HARARE (Reuters) – Zimbabwe’s President Emmerson Mnangagwa on Wednesday named a commission including a South African ex-president and a British human rights lawyer to investigate the death of six people in an army crackdown on post-election protests early this month.
In keeping with his earlier promise to get to the bottom of the much criticised army action after he was declared the first elected head of state since Robert Mugabe’s removal from power in November, Mnangagwa said the panel would be expected to make public its findings within three months.
Mnangagwa told reporters that one of the terms of reference of the panel included establishing whether the degree of force used by the army was appropriate.
“The terms of reference are as follows, to identify the actors and their leaders, their motive and strategies employed in the protests, to investigate the circumstances which necessitated the involvement of the military in assisting the maintenance of law and order,” said the president.
Optimism about Zimbabwe turning a new page in the aftermath of the first election since Mugabe was removed in a de facto coup last year quickly evaporated when opposition supporters took to the streets on Aug. 1 to protest against what they described as rigging by the election board.
Riot police tried to disperse protesters in the capital Harare but military armoured vehicles unexpectedly rolled onto the streets. Soldiers fired live rounds and beat opposition supporters. Six people were killed.
The panel, which will have seven members including four foreigners, will be chaired by Kgalema Motlante, who served as South Africa’s president for eight months in 2008-2009 after the resignation of Thabo Mbeki. It includes Rodney Dixon, a London-based human rights barrister.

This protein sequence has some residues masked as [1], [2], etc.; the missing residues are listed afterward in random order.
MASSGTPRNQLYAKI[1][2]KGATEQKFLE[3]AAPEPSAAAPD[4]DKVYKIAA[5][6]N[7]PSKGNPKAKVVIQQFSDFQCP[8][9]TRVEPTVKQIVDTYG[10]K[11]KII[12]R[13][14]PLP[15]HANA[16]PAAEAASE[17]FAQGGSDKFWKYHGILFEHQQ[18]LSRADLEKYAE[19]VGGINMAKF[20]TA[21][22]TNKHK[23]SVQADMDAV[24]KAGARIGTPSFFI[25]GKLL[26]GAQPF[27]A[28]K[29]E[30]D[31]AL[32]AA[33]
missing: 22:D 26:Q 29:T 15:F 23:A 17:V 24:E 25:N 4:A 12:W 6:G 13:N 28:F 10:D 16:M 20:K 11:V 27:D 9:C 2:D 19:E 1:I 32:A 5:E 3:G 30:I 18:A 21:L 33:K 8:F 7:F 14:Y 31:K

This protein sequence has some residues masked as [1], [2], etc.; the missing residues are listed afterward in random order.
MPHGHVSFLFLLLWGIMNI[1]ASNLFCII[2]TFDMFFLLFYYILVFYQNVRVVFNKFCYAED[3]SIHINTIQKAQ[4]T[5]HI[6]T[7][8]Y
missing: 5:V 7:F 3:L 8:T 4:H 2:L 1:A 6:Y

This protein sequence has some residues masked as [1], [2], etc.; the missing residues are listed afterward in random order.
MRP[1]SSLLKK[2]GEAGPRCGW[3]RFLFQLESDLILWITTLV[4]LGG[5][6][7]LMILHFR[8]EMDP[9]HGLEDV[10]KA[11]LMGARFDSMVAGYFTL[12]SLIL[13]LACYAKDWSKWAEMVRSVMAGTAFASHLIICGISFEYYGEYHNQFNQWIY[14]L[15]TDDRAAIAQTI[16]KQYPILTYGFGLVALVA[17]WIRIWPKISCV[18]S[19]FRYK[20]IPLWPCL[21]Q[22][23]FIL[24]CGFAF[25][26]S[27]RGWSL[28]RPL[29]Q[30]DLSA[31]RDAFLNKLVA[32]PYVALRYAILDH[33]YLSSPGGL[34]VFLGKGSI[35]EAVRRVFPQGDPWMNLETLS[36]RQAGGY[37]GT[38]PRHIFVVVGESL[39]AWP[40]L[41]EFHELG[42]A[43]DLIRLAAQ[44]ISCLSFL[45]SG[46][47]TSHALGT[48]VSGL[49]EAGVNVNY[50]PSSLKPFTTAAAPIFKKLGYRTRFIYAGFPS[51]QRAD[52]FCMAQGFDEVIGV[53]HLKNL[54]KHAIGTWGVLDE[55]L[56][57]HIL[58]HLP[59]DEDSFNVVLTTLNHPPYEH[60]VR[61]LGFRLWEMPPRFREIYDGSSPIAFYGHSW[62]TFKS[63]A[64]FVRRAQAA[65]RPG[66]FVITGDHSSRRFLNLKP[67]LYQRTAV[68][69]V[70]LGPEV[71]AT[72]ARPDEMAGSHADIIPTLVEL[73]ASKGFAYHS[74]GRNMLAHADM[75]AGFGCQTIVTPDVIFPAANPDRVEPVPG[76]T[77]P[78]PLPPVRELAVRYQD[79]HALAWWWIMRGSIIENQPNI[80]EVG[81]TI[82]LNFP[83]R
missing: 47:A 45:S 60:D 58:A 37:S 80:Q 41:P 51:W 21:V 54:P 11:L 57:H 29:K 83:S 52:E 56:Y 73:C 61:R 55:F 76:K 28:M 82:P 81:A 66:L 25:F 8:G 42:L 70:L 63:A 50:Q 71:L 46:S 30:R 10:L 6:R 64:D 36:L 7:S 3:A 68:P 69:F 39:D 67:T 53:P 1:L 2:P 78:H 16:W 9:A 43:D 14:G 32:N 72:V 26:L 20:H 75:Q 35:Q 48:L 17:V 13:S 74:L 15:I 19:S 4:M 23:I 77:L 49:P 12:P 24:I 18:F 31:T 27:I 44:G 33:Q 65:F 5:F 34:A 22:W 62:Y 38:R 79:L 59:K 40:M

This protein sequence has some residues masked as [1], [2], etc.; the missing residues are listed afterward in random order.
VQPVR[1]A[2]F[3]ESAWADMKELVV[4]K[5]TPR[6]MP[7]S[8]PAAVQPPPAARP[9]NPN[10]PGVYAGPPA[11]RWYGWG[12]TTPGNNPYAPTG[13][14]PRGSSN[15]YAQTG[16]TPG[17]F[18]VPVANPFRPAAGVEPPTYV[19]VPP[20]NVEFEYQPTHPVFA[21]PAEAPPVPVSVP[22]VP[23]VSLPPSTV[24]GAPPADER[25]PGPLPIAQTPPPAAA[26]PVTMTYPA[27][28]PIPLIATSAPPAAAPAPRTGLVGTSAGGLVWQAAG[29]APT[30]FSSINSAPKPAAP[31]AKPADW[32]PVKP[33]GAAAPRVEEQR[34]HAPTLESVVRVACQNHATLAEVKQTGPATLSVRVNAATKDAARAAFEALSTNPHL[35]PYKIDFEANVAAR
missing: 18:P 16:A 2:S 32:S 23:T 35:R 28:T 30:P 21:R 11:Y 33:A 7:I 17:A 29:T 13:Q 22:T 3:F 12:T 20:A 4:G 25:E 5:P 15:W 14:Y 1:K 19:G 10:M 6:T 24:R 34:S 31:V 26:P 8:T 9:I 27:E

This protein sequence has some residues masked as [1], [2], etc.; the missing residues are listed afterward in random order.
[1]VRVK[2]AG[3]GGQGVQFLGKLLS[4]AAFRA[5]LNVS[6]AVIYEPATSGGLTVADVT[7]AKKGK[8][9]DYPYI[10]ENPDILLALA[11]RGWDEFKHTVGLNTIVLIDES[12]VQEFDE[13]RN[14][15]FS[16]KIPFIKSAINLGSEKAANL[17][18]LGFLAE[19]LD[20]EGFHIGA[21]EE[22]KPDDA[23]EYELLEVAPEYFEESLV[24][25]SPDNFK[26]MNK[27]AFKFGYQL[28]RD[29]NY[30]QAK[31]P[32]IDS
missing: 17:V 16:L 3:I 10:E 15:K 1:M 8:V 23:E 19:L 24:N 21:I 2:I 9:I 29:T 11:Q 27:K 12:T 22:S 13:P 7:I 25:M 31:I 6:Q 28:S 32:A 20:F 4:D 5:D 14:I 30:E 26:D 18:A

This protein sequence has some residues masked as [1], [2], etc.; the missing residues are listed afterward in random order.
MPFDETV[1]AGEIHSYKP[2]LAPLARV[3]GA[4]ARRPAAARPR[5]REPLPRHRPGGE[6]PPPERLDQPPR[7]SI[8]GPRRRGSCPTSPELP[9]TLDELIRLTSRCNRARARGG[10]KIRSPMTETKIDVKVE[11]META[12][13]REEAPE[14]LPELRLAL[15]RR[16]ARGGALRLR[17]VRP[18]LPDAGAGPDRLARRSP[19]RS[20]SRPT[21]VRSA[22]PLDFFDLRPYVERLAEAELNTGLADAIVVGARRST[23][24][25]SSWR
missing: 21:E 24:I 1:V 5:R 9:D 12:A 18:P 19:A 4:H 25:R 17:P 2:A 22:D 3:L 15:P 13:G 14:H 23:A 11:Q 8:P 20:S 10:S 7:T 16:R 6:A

Human rights groups have reported more than 150 incidents of alleged abuses by security forces against opposition supporters, including illegal detention, assault, looting and rape. Some figures in the opposition MDC have fled their homes and their whereabouts are unknown.
Mnangagwa’s government has denied carrying out abuse.
The commission is made up of foreign and local members who are: former South African President Kgalema Motlanthe, UK based Queen’s Counsel Rodney Dixon, former Commonwealth Secretary General and Nigerian national Chief Emeka Anyaouku, former Tanzania Defence Forces Chief General Davis Mwamunyange, UZ Dean of Political Science Professor Charity Manyeruke, UZ Dean of Law and NCA leader Professor Lovemore Madhuku, President of the Law Society of Zimbabwe Mrs Vimbai Nyemba.
Announcing the commission at his Munhumutapa offices in Harare this afternoon, Cde Mnangagwa said the appointment is in fulfillment of what he has undertaken to do to address the matter in a transparent manner and in the public interest.
The President said the duty of the commission is to “to identify the actors and their leaders, their motive and strategies employed in the protests…inquire into the intervention by the Zimbabwe Republic Police……investigate the circumstances which necessitated the involvement of the military in assisting in the maintenance of law and order [and] consider whether the degree of force used was appropriate to the ensuing threat to public safety, law and order.”
“[The commission will also]..ascertain the extent of damage/injury caused…investigate any other matter which the Commission of Inquiry may deem appropriate and relevant to the inquiry, make suitable recommendations and to report to the President in writing, the result of the inquiry within a period of three months from the date of swearing in,” added Cde Mnangagwa.
The President explained that the inclusion of foreigners was necessitated by the need for transparency, adding that the foreign members will be residing in Harare and they will be sworn in next week once he is back from China.